When you’re looking to extend the life of your computer, most people consider upgrading the RAM or SSD. But which is going to be more effective and give you the best value for your money?
Let’s take a look at the difference between SSD and RAM and what effect upgrading each will have.
What is RAM
Random-access memory (RAM) is a key component of any computer that helps it to run applications smoothly and quickly. Essentially it’s short term memory, as opposed to the long term memory of your hard disk. Your operating system, applications and data all live on the hard disk, but when you run any application a portion of it is transferred to the short term RAM memory which can be accessed much faster. This allows the application to run without any lagging or performance issues. Different applications will require different amounts of RAM to run, and if you want to run more than one at a time, you will need enough RAM for all of them.
What is SSD
A solid-state drive (SSD) is a modern replacement for a traditional hard disk drive (HDD). Rather than the mechanical moving parts of HDDs, SSDs use flash-based memory which can be accessed significantly faster by your computer. And as they are based on a single chip rather than the spinning disk and read/write heads of HDDs, they are much less likely to develop a fault. They’re still not as fast as RAM, but you can’t have a computer with only RAM as it’s unable to store anything long term, like your operating system and data.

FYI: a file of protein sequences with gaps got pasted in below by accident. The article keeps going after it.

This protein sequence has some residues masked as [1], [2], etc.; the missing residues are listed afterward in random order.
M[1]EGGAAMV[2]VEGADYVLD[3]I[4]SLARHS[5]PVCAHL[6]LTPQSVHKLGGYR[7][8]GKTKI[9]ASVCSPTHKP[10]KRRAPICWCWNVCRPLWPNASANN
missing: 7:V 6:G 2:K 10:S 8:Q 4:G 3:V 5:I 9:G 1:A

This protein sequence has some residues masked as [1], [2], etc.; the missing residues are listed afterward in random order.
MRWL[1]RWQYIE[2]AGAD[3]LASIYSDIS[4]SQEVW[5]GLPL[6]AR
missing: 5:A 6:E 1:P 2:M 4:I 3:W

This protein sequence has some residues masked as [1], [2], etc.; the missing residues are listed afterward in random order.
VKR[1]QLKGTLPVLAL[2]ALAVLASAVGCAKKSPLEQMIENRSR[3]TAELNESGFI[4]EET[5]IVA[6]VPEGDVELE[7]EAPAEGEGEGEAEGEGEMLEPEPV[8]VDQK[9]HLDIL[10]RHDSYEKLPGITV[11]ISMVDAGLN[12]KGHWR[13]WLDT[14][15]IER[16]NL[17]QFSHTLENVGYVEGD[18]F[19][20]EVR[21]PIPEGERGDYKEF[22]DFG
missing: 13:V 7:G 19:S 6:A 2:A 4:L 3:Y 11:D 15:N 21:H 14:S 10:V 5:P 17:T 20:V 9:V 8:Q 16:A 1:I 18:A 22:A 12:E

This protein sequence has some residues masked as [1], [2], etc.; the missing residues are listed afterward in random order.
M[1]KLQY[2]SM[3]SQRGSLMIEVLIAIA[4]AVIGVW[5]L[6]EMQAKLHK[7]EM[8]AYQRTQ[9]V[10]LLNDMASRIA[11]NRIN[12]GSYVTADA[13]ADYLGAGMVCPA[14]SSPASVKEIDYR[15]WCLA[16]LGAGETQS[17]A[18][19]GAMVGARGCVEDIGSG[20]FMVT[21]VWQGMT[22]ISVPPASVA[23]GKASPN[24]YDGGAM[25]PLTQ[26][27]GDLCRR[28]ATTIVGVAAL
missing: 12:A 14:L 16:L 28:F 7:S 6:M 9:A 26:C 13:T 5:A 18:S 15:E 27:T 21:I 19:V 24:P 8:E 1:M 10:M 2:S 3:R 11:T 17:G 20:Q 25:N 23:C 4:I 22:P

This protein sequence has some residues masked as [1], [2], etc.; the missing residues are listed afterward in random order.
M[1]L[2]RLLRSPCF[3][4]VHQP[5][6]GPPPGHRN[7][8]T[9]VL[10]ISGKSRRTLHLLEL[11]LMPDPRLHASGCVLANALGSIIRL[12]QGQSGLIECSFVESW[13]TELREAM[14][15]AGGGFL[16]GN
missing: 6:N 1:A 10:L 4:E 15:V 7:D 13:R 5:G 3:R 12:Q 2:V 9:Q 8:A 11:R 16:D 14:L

How to retain teachers
You’ll probably know if your computer doesn’t have enough RAM. Applications will be crashing or you may even be getting error messages related to low memory. As long as you’re not using all the RAM available at any one time, it shouldn’t cause you any problems. And adding more RAM in this situation will make very little difference to the speed and performance of your computer. A typical Mac will have 8GB of RAM and, unless you’re getting memory-related errors or you’re planning on using applications that require more, upgrading it won’t show any noticeable effect.
However, if you still have an HDD then you will instantly notice differences after installing an SSD. Typically read times are up to 10 times faster and write times are up to 20 times faster with an SSD. This means the computer will boot up in a matter of seconds rather than minutes. Applications will run almost instantly when you open them. All because every time the computer goes to fetch something from the long term memory it can access it so much faster than previously. Imagine if your users came in next week and all their computers booted up 10 times faster than previously. They’d think they’d been given a brand new machine, but all you’ve done is upgrade one component.
Can I upgrade SSDs or RAM myself?
Carrying out upgrades yourself should always be done with extreme caution. Once you open up your computer you will likely invalidate the warranty and if you are not fully qualified you risk damaging any of the components. You also need to ensure that you purchase SSDs or RAM that is compatible with your device. SSDs also require a lot of configuration as you will need to copy your operating system and data over from your existing HDD. Make a small mistake here and you could lose everything from your hard drive.
In short, it’s better, safer, and more cost-efficient to leave it to the experts. At Counterpoint, we offer an upgrade service where we will take care of everything for you. From the initial consultation to ensure we get the right components for you, through to installing and configuring your computers with the upgrades, we’ll have you back up and running in no time. And your users will be thrilled with the increased performance. Get in touch today to see how we can help you.